Sugar Association files citizen petition calling for clearer labelling of sweeteners

13 Jul 2020

The Sugar Association has filed a US citizen petition to require manufacturers to add front-of-pack disclosures regarding the use of non-nutritive sweeteners – but sweetener suppliers say ingredient lists already give consumers clear information.

Trade group the Sugar Association filed a citizen petition to the US Food and Drug Administration (FDA) this month requesting several changes to the country’s labelling laws.

Sugar Association files citizen petition calling for clearer labelling of sweeteners

Although manufacturers must already label any sweeteners used in food or drink products on the ingredients list, the Sugar Association argues that many consumers are unfamiliar with names such as aspartame, saccharin, acesulfame potassium, sucralose, steviol glycosides, or lou han guo, also known as monk fruit. It therefore wants manufacturers to add the word ‘sweetener’ in brackets after the ingredient name.

The petition also requested that any product making a low-, no- or reduced-sugar claim must state ‘sweetened with [name of sweetener]’ beneath the sugar content claim. According to the trade group, the need for this action has become “critical” since the FDA published the new Nutrition Facts label in 2016, which required manufacturers to label the amount of added sugar. This led a sharp rise in the number of high-calorie products making misleading reduced sugar claims sugar, it said.

“We know that 67% of consumers think a product containing a ‘zero sugar’ or ‘no added sugar’ claim is healthier than the original, and 70% believe the new product has fewer calories than the original,” said Courtney Gaine, president and CEO of the Association. “However, a leading brand of peanut butter claiming to have less sugar has more calories per serving than the company’s regular peanut butter.

“In another case, a manufacturer attempts to justify a reduced sugar claim by decreasing the portion size of the lower sugar version of its regular product. It is hard to say such practices are not misleading.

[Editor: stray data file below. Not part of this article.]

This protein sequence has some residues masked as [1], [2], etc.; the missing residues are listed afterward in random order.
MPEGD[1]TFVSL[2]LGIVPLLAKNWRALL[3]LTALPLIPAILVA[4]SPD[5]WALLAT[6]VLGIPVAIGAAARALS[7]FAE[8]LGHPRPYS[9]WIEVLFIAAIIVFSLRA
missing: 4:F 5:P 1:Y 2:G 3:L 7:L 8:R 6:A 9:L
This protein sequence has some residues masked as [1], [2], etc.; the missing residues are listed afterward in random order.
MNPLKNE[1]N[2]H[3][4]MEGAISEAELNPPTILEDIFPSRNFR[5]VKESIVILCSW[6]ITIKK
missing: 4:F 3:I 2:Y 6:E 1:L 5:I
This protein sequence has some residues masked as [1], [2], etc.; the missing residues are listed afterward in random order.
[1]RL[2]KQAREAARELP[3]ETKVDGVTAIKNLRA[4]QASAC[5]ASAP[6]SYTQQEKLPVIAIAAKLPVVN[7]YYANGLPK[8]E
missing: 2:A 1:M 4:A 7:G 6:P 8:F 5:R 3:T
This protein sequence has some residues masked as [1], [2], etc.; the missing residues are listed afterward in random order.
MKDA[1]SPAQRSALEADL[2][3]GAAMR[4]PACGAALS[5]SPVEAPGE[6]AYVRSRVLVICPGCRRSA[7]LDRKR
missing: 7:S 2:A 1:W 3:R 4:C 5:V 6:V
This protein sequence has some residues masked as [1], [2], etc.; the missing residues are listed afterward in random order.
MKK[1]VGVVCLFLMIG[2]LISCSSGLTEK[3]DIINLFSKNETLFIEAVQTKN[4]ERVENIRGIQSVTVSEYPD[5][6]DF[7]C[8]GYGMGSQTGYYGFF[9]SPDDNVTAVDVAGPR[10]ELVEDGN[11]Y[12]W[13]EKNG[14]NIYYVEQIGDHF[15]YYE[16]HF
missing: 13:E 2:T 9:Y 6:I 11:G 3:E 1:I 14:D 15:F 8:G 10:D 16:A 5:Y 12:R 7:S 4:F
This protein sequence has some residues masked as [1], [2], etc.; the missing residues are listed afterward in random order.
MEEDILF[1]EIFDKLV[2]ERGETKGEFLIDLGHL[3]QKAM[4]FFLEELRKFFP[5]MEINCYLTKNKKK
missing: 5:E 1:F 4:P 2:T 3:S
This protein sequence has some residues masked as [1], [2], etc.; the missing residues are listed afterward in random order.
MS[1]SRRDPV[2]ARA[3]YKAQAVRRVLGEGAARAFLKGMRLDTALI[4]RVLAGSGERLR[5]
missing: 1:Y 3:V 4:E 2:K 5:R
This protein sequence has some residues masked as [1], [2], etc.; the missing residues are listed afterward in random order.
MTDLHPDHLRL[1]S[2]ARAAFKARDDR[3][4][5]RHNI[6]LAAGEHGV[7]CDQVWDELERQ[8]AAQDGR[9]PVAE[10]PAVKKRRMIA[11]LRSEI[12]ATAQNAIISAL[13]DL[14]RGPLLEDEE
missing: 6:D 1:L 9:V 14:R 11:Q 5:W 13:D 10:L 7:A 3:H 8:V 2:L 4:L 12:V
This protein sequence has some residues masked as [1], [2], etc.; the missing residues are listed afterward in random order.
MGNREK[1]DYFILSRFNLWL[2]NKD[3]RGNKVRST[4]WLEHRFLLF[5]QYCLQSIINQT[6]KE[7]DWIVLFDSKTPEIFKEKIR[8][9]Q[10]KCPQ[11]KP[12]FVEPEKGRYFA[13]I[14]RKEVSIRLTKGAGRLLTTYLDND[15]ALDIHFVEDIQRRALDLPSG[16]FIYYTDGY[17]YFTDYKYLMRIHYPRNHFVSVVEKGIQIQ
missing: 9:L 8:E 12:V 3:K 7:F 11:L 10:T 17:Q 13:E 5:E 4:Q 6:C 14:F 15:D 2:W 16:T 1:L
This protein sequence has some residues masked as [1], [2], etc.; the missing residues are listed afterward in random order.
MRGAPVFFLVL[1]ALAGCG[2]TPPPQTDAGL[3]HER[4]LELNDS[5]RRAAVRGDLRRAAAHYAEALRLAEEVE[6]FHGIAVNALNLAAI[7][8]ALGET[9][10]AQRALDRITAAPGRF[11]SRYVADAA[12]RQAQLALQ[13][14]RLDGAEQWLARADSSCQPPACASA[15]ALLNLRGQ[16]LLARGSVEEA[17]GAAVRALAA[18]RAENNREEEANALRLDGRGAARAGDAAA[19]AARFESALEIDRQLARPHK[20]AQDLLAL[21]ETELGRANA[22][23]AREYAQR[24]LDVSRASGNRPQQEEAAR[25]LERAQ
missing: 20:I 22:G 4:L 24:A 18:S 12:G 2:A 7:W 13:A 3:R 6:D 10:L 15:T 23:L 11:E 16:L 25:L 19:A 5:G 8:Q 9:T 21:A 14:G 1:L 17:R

The petition also urged the FDA to require manufacturers using certain sugar alcohols to warn consumers of possible gastrointestinal distress in children and adults. This disclosure is a legal requirement in the Europe Union where products that contain more than 10% polyols, such as erythritol or xylitol in chewing gum, must bear the warning ‘Excessive consumption may produce laxative effects’.

A recent 1,000-strong survey conducted by Quadrant Strategies on behalf of The Sugar Association found that only 37% of consumers were able to correctly identify sweeteners in a list of food additives.

However, the Brussels-headquartered International Sweetener Association said the legal requirement to list any sweetener on a food’s ingredient list ensured that consumers have “a clear and visible means” to see if a food contains a low or no calorie sweetener.

The Calorie Control Council, a trade association representing the low- and reduced-calorie food and beverage industry, said it was conducting a thorough review of the Sugar Association’s petition. A spokesperson said that countless health authorities have warned against health risks of excess consumption of added sugars, and that low- and no- calorie sweeteners are a safe and effective alternative to added sugars.

The FDA has 180 days to respond to the Citizen Petition. According to Burdock Group consultancy, most citizens' petitions are denied.

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